Monday, July 28, 2008

Monday Morning Manager

(my weekly take on the Tigers)

Last Week: 4-2
This Week: (7/28-31: at Cle; 8/1-3: at TB)

Todd Jones was a closer for another time -- a time when you bit on bullets to deal with pain, and they used mustard plasters for everything from headaches to internal diseases. A time when sports trainers taped an aspirin to your damaged knee and told you to get back out there.

Jones closing a ballgame was often tantamount to having that "little procedure" in the doctor's office without the benefits of anesthesia, local or otherwise. He was the Tilt-a-Whirl, on turbo, right after you had a big lunch.

That's what you get when your closer "pitches to contact" and lacks a true strikeout pitch. And what you get when he allows opposing hitters to ding him successfully to the tune of a .375 clip, as the statisticians say has occurred in Jones's last 11 outings.

Todd Jones is a great guy. He's a great Tiger. He would appear to bleed Tiger blue and orange. But a closer cannot, CANNOT, have hits rained on him at a .375 pace. It's just not acceptable. It's not playing with fire -- it's venturing into a blazing building with a gasoline suit on.

The news that Jones is being replaced -- and we don't know if it's permanently or not -- as team closer by Fernando Rodney has been, I know, well-received by the Tigers faithful. Doesn't take much of an observer to figure THAT out. The gut-wrenching loss to the White Sox on Friday night, in which Jones was one strike away from bringing the Tigers to within 4-1/2 games of first place, only to end up serving a game-winning homer to Jermaine Dye, was the last straw for manager Jim Leyland. That loss hurt as much as any other in recent years, and Jones was sacrificed. There was a little bit of Donnie Moore and Ralph Branca in that loss, as over-the-top as that may seem. Snatching defeat from the jaws of victory in that manner -- hell, not the jaws of victory but the esophagus of victory -- was as bad as it gets, at least for a late-July game.

But that horrific moment on Friday night wasn't just a hiccup. No little blip on the screen. It was the culmination of a month-long's worth of shakiness, even when the saves were being recorded and credited to Jones. Shakiness that a team fighting for its playoff contention life simply cannot afford.

Leyland's job is to give the Tigers their best chance to win. He has said that despite all the money and guaranteed contracts, the manager's trump card is, and always will be, the lineup card. Or, in this case, the bullpen management. You use the players who give you the best chance to win. And Leyland has correctly deduced that Todd Jones does not, at this time, give him that.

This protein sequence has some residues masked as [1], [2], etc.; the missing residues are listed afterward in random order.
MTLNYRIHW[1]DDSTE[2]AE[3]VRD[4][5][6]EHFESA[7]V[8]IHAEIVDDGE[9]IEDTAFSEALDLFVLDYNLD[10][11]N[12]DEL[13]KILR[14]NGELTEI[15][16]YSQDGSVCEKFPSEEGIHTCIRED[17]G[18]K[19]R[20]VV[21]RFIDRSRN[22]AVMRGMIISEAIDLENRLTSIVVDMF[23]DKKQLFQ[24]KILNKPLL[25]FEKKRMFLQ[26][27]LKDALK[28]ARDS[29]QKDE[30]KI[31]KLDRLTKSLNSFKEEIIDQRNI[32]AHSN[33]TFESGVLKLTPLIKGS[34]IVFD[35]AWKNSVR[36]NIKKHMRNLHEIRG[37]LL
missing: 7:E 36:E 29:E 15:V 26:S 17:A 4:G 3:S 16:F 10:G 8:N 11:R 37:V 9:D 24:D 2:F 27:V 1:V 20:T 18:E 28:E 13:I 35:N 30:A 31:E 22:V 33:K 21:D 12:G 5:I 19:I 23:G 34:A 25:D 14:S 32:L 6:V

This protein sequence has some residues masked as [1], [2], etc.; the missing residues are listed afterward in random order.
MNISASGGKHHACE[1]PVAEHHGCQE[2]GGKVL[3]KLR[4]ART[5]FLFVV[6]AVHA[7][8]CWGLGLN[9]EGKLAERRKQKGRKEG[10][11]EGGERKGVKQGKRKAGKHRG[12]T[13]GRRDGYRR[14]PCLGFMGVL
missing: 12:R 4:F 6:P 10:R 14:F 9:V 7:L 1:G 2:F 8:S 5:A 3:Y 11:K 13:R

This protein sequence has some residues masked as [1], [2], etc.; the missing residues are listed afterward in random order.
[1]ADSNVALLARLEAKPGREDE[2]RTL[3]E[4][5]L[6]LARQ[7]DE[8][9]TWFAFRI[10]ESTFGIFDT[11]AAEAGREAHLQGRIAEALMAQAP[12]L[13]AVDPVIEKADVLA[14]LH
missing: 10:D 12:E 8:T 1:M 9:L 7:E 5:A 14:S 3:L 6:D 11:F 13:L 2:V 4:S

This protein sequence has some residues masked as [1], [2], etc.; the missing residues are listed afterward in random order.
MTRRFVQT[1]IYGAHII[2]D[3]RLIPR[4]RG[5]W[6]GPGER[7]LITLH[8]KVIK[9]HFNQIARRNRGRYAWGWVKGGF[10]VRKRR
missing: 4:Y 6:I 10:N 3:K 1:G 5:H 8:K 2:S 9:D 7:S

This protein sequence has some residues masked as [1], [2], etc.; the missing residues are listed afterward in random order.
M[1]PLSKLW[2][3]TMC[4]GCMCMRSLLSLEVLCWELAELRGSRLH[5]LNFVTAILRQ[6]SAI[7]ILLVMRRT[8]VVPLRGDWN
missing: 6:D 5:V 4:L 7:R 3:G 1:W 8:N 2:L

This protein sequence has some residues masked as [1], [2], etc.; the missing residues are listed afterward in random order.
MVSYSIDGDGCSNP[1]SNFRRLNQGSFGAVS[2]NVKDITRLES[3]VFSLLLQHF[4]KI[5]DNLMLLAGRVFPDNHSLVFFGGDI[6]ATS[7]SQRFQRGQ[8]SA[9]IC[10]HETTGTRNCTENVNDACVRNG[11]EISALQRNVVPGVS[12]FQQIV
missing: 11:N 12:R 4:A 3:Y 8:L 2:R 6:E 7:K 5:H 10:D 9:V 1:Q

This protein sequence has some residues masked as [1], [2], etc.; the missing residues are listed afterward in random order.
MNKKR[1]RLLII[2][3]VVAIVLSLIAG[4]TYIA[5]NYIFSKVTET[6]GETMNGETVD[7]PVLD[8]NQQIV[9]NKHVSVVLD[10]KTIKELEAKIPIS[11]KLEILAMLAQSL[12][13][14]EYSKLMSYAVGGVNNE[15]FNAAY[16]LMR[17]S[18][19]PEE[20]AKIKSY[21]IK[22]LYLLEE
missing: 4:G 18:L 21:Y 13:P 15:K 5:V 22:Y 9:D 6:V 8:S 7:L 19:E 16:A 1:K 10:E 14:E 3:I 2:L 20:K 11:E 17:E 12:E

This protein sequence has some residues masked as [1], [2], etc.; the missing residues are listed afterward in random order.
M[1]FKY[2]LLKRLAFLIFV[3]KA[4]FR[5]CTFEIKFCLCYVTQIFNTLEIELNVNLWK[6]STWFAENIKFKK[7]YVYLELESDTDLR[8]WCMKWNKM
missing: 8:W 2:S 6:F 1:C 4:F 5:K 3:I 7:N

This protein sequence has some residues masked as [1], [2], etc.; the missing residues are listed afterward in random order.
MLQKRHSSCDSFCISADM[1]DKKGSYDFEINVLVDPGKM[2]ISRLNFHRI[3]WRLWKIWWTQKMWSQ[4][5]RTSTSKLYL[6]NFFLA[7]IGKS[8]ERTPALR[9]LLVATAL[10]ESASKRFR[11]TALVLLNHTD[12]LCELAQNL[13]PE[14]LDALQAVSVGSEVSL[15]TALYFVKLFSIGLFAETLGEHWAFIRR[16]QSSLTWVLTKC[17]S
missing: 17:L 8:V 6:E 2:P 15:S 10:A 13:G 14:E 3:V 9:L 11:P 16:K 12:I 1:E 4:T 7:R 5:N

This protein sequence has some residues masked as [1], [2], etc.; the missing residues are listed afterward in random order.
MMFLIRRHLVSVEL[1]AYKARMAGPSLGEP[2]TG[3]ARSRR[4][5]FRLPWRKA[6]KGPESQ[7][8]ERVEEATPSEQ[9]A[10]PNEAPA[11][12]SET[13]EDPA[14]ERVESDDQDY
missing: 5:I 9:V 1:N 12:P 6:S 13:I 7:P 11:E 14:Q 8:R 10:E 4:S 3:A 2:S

"I'm 40 years old," Jones said in the wake of the news of his de-frocking, and the inference is clear: that he's old enough to know that he works in a results-oriented business. And when the results are not there, then changes are made. Good guy or not.

But then there was this, when Jones was asked if he saw the move to de-frock him coming.

"Not at all," was his reply.


Chalk it up to that "can't see the forest for the trees" thing. Although, maybe Jones didn't see it coming because Leyland has always stuck with him, despite the anesthesia-less moments spent watching Jones close ballgames. Jones had no reason to feel his job was in jeopardy, because Leyland has never pulled him from the role, despite those all-too anxious moments. Why should this current 11-game slump be any different?

But every man has his threshold for pain, I suppose, and Leyland has reached his. Clearly, the manager has a higher tolerance than his team's fan base.

As fate would have it, Jones may be called upon to close tonight's game in Cleveland, due to Rodney's 42-pitch effort yesterday, and Joel Zumaya's bad tricep. It's like breaking up with your girlfriend, then asking her out a day later because you're in a jam and need a date.

As Richard Nixon once said, when he was threatening to get out of politics back in the day, "You won't have Todd Jones to kick around anymore."

With the exception of maybe tonight. For old time's sake.



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